For example, in the second phenomenon, i.e., crime and violence in the streets, the independent variables are the number of law enforcers. If there are more law enforcers, it is expected that it will reduce the following:
- number of robberies,
- number of attempted murders,
- number of prisoners,
- number of crime victims, and
- the number of carnapping incidents.
The five variables listed under crime and violence in the streets as the theme of a study are all dependent variables.
The dependent variable, as previously mentioned, is the variable affected or influenced by the independent variable.
For example, in the first phenomenon on climate change, temperature as the independent variable influences sea level rise, the dependent variable. Increased temperature will cause the expansion of water in the sea. Thus, sea-level rise on a global scale will occur.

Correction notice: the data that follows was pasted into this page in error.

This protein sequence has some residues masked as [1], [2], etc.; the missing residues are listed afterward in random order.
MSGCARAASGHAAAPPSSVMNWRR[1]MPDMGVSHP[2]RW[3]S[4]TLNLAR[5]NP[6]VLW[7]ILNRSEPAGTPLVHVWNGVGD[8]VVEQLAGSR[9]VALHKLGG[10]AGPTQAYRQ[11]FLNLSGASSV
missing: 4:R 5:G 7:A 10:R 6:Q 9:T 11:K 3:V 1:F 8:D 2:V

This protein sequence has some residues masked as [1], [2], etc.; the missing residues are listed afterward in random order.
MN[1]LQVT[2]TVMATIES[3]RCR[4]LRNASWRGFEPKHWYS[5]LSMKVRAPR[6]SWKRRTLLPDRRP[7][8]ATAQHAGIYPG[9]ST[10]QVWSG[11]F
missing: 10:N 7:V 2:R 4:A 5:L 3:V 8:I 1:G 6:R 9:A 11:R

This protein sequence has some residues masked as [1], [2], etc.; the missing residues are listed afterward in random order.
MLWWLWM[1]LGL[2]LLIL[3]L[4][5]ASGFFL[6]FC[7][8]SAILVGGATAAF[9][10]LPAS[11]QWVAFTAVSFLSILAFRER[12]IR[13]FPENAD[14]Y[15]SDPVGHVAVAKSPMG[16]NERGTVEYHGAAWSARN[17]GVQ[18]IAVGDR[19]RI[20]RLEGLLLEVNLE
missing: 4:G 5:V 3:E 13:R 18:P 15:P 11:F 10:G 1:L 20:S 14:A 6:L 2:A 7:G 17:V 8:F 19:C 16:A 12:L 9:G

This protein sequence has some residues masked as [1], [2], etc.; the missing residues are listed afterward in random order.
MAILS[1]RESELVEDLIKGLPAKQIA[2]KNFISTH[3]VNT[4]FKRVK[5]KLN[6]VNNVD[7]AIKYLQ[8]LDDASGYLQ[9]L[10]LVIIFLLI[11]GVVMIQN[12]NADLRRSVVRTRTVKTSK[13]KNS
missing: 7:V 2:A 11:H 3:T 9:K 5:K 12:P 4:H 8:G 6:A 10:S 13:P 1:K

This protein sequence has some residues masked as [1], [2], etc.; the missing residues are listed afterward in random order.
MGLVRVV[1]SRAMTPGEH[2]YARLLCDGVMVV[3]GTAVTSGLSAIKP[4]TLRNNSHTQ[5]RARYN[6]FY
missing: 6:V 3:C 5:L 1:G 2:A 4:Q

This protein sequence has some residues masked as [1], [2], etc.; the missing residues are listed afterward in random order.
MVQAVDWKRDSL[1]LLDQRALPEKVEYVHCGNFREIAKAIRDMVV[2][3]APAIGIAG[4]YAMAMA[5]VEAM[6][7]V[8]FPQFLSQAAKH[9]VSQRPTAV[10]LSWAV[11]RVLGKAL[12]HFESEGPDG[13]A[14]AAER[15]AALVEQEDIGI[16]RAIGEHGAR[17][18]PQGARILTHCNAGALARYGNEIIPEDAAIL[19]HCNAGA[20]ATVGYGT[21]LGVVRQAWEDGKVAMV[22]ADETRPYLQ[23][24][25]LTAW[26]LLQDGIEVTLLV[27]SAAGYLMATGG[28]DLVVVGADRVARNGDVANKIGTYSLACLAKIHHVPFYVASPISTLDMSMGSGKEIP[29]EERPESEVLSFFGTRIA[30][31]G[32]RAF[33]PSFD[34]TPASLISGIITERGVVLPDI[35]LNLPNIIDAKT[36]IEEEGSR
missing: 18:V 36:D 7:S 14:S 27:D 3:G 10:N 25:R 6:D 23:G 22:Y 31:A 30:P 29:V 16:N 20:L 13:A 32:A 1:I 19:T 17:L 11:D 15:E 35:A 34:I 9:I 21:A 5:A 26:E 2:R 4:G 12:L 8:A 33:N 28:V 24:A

I will leave the classification of the other variables to you. Find out whether those are independent or dependent variables. Note, however, that some variables can be both independent or dependent variables, as the context of the study dictates.
Finding the relationship between variables
How will you know that one variable may cause the other to behave in a certain way?
Finding the relationship between variables requires a thorough review of the literature. Through a review of the relevant and reliable literature, you will find out which variables influence the other variable. You do not just guess relationships between variables. The entire process is the essence of research.
At this point, I believe that the concept of the variable is now clear to you. Share this information with your peers, who may have difficulty in understanding what the variables are in research.